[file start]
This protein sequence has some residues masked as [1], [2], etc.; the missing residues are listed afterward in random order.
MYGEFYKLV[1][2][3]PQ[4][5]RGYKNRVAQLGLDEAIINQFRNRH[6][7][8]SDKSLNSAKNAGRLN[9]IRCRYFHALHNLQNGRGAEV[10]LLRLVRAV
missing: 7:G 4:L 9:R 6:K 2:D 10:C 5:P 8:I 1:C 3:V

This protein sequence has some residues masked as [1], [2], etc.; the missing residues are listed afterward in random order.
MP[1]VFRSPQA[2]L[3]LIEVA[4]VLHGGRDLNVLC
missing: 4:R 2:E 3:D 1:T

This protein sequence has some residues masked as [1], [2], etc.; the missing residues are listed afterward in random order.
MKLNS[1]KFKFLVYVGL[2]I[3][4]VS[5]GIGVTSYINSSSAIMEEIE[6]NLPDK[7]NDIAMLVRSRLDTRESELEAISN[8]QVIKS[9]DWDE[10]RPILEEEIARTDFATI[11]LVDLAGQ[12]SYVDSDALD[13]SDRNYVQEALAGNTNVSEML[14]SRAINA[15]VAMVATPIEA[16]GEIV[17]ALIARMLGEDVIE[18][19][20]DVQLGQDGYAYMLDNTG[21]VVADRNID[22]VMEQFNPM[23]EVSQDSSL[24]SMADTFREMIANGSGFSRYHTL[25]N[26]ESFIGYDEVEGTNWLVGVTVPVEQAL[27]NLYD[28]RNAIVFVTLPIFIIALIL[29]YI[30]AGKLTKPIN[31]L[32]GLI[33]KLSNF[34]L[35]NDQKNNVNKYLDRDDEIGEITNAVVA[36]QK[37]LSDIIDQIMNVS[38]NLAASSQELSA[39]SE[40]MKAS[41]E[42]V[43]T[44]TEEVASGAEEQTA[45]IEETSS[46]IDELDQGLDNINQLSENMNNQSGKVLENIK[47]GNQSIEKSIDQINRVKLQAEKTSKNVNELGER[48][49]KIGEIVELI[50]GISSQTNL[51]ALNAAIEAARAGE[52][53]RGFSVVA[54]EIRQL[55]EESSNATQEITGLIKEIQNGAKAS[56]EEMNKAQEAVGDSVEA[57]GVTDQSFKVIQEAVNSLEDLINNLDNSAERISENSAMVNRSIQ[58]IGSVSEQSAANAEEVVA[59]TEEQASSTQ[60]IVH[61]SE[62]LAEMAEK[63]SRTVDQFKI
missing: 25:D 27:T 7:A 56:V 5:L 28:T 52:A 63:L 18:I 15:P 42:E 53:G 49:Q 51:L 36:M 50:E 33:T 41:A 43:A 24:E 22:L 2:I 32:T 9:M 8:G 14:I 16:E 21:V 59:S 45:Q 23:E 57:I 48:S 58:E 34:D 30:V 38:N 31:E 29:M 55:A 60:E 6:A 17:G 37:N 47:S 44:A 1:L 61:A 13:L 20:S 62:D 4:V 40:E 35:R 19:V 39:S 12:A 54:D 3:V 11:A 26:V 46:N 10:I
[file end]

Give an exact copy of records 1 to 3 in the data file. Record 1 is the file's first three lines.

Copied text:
This protein sequence has some residues masked as [1], [2], etc.; the missing residues are listed afterward in random order.
MYGEFYKLV[1][2][3]PQ[4][5]RGYKNRVAQLGLDEAIINQFRNRH[6][7][8]SDKSLNSAKNAGRLN[9]IRCRYFHALHNLQNGRGAEV[10]LLRLVRAV
missing: 7:G 4:L 9:R 6:K 2:D 10:C 5:P 8:I 1:C 3:V

This protein sequence has some residues masked as [1], [2], etc.; the missing residues are listed afterward in random order.
MP[1]VFRSPQA[2]L[3]LIEVA[4]VLHGGRDLNVLC
missing: 4:R 2:E 3:D 1:T

This protein sequence has some residues masked as [1], [2], etc.; the missing residues are listed afterward in random order.
MKLNS[1]KFKFLVYVGL[2]I[3][4]VS[5]GIGVTSYINSSSAIMEEIE[6]NLPDK[7]NDIAMLVRSRLDTRESELEAISN[8]QVIKS[9]DWDE[10]RPILEEEIARTDFATI[11]LVDLAGQ[12]SYVDSDALD[13]SDRNYVQEALAGNTNVSEML[14]SRAINA[15]VAMVATPIEA[16]GEIV[17]ALIARMLGEDVIE[18][19][20]DVQLGQDGYAYMLDNTG[21]VVADRNID[22]VMEQFNPM[23]EVSQDSSL[24]SMADTFREMIANGSGFSRYHTL[25]N[26]ESFIGYDEVEGTNWLVGVTVPVEQAL[27]NLYD[28]RNAIVFVTLPIFIIALIL[29]YI[30]AGKLTKPIN[31]L[32]GLI[33]KLSNF[34]L[35]NDQKNNVNKYLDRDDEIGEITNAVVA[36]QK[37]LSDIIDQIMNVS[38]NLAASSQELSA[39]SE[40]MKAS[41]E[42]V[43]T[44]TEEVASGAEEQTA[45]IEETSS[46]IDELDQGLDNINQLSENMNNQSGKVLENIK[47]GNQSIEKSIDQINRVKLQAEKTSKNVNELGER[48][49]KIGEIVELI[50]GISSQTNL[51]ALNAAIEAARAGE[52][53]RGFSVVA[54]EIRQL[55]EESSNATQEITGLIKEIQNGAKAS[56]EEMNKAQEAVGDSVEA[57]GVTDQSFKVIQEAVNSLEDLINNLDNSAERISENSAMVNRSIQ[58]IGSVSEQSAANAEEVVA[59]TEEQASSTQ[60]IVH[61]SE[62]LAEMAEK[63]SRTVDQFKI
missing: 25:D 27:T 7:A 56:V 5:L 28:T 52:A 63:L 18:I 15:P 42:E 53:G 49:Q 51:L 36:M 50:E 33:T 41:A 43:A 24:E 22:L 2:I 32:T 9:M 8:G 14:I 16:E 21:V 59:S 45:Q 23:E 57:I 48:S 58:E 34:D 30:V 38:N 31:E 29:M 55:A 60:E 6:A 17:G 37:N 47:S 44:A 1:L 61:A 13:L 20:S 62:D 4:V 40:E 35:R 19:V 39:S 12:A 54:D 3:V 11:A 26:V 46:N 10:I